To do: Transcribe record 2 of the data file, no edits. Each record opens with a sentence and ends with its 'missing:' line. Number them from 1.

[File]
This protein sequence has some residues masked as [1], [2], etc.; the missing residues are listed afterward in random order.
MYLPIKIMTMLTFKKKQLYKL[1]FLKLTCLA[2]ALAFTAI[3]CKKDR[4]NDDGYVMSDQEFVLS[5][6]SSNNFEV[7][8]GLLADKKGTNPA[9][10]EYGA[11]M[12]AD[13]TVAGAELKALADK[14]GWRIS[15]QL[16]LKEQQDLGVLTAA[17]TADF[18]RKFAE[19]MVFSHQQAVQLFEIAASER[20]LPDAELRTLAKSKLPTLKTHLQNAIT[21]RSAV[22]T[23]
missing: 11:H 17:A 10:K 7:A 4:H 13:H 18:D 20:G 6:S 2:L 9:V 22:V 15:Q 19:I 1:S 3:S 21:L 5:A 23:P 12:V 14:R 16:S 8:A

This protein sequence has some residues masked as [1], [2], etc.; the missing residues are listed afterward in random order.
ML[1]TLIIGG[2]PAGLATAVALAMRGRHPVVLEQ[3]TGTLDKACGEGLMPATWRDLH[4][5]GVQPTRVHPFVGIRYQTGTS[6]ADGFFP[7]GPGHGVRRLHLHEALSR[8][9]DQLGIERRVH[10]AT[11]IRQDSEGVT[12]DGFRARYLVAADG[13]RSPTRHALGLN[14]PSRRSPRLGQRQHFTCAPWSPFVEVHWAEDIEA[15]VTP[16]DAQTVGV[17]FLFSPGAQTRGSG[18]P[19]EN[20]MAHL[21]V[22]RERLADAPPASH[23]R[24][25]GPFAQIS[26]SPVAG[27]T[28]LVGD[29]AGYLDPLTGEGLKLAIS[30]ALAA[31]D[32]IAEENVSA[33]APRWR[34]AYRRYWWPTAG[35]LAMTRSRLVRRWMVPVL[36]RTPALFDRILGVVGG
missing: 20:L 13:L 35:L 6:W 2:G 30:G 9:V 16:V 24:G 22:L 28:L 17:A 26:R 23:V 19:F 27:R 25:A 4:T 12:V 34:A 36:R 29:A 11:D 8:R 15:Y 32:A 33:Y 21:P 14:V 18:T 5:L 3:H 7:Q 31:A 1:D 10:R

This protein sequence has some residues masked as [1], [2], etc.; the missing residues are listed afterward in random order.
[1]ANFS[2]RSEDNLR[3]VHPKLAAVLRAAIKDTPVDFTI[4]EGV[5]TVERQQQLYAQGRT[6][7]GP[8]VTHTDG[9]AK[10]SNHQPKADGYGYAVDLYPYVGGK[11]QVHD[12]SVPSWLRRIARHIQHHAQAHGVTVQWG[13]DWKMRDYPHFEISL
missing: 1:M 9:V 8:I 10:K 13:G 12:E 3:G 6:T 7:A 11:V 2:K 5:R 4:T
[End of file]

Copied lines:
This protein sequence has some residues masked as [1], [2], etc.; the missing residues are listed afterward in random order.
ML[1]TLIIGG[2]PAGLATAVALAMRGRHPVVLEQ[3]TGTLDKACGEGLMPATWRDLH[4][5]GVQPTRVHPFVGIRYQTGTS[6]ADGFFP[7]GPGHGVRRLHLHEALSR[8][9]DQLGIERRVH[10]AT[11]IRQDSEGVT[12]DGFRARYLVAADG[13]RSPTRHALGLN[14]PSRRSPRLGQRQHFTCAPWSPFVEVHWAEDIEA[15]VTP[16]DAQTVGV[17]FLFSPGAQTRGSG[18]P[19]EN[20]MAHL[21]V[22]RERLADAPPASH[23]R[24][25]GPFAQIS[26]SPVAG[27]T[28]LVGD[29]AGYLDPLTGEGLKLAIS[30]ALAA[31]D[32]IAEENVSA[33]APRWR[34]AYRRYWWPTAG[35]LAMTRSRLVRRWMVPVL[36]RTPALFDRILGVVGG
missing: 20:L 13:L 35:L 6:W 2:G 30:G 9:V 16:V 24:G 22:L 28:L 17:A 26:R 23:V 19:F 27:R 25:A 4:T 12:V 34:A 36:R 29:A 11:D 8:R 15:Y 32:A 33:Y 21:P 14:V 18:T 5:L 3:H 7:Q 31:A 1:D 10:R